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unknown. Gulliver in the next century, will be as obfcure as Garagantua; and Hudibras and the fatire Menippeè cannot be read, without voluminous commentaries.
THE WIFE OF BATH, is the other piece of Chaucer which POPE felected to imitate: One cannot but wonder at his choice, which perhaps nothing but his youth could excuse. Dryden, who is known not to be nicely fcrupulous, informs us that he would not verfify it on account. of its indecency. POPE however has omitted or foftened the groffer and more offenfive paffages. Chaucer afforded him many fubjects of a more serious and fublime fpecies; and it were to be wished, POPE had exercised his pencil on the pathetic ftory of the patience of Grifilda, or Troilus and Creffida, or the complaint of the black knight; or, above all, on Cambuscan and Canace. From the accidental circumftance of Dryden and POPE's having copied the gay and ludicrous parts of Chaucer, the common notion feems to have arifen, that B 4
Chaucer's vein of poetry was chiefly turned to the light and the ridiculous *. But they who look into Chaucer, will foon be convinced of this prevailing prejudice, and will find his comic vein, like that of Shakespear, to be only like one of mercury, imperceptibly mingled with a mine of gold,
CHAUCER is highly extolled by Dryden, in the fpirited and pleafing preface to his Fables; for his prefaces, after all, are very pleafing, notwithstanding the oppofite opinions they contain, because his prose is the most numerous and fweet, the most mellow and generous, of any our language has yet produced. His digreffions and ramblings, which he himself fays he learned of honeft Montaigne, are interefting and amufing. In this preface is a paffage worth particular notice, not only for the juftness of the criticifm, but because it contains a cenfure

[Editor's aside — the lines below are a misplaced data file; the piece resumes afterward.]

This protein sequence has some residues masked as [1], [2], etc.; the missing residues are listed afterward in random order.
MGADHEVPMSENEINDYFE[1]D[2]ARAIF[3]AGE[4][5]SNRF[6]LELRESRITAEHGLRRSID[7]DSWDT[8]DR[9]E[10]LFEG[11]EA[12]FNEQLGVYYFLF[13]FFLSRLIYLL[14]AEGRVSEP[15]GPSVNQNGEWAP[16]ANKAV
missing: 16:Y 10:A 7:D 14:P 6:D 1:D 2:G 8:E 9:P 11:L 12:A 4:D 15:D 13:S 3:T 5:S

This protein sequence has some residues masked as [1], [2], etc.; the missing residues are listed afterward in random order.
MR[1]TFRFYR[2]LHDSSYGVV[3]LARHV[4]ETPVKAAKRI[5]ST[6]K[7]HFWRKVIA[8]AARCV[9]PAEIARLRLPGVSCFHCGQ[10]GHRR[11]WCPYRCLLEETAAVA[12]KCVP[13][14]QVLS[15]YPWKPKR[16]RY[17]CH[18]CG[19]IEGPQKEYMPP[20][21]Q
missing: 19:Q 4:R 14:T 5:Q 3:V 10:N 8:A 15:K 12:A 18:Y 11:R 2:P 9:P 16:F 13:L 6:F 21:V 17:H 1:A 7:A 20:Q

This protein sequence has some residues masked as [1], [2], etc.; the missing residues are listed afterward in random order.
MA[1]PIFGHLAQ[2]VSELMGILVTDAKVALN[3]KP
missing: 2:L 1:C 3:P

Cowley is faid to have defpifed Chaucer. I am not furprized at this flrange judgment Cowley was indif putably a Genius, but his tafte was perverted and narrowed by a love of witticifms.
of Cowley. "Chaucer is a perpetual fountain of good sense; learned in all sciences and therefore fpeaks properly on all fubjects: As he knew what to fay, fo he also knows where to leave off; a continence, which is practised by few writers, and fcarcely by any of the ancients, excepting Virgil and Horace. One of our late great poets is funk in his reputation, because he could never forgive any Conceit that came in his way; but swept, like a drag-net, great and small. There was plenty enough, but the dishes were ill-forted; whole pyramids of fweet-meats for boys and women; but little of folid meat, for men. All this proceeded not from any want of knowledge, but of judgment; neither did he want that, in difcerning the beauties and faults of other poets; but only indulged himself in the luxury of writing; and perhaps knew it was a fault, but hoped the reader would not find it. For this reafon, though he must always be thought a great poet, he is no longer efteemed a good writer; and for ten impreffions which his works have had
in fo many fucceffive years, yet at present a hundred books are fcarcely purchased once a twelvemonth." It is a circumftance of literary history worth mentioning, that Chaucer was more than 60 years old when he wrote Palamon and Arcite, as we know Dryden was 70, when he verfified it. The lines of POPE, in the piece before us, are fpirited and eafy, and have, properly enough, a free colloquial air. One paffage, I cannot forbear quoting, as it acquaints us with the writers who were popular in the time of Chaucer. The jocofe old woman fays, that her husband frequently read to her out of a volume that contained,
Valerius whole: and of Saint Jerome part;
POPE has omitted a ftroke of humour; for in the original, fhe naturally mistakes the rank and age of St. Jerome the lines muft be transcribed.
Yclepid Valerie and Theophraft,
At which boke he lough alwey full fast
In the library which Charles V. founded in France about the year thirteen hundred and feventy-fix, among many books of devotion, aftrology, chemistry and romance, there was not one copy of Tully to be found, and no Latin poet but Ovid, Lucan and Boethius; fome French tranflations of Livy, Valerius Maximus, and St. Auftin's City of God. He placed these in one of the towers of the old Louvre, which was called the tower of the library. This was the foundation of the prefent magnificent royal library at Paris.
THE tale to which this is the Prologue, has been verfified by Dryden; and is fup
• Ver. 671.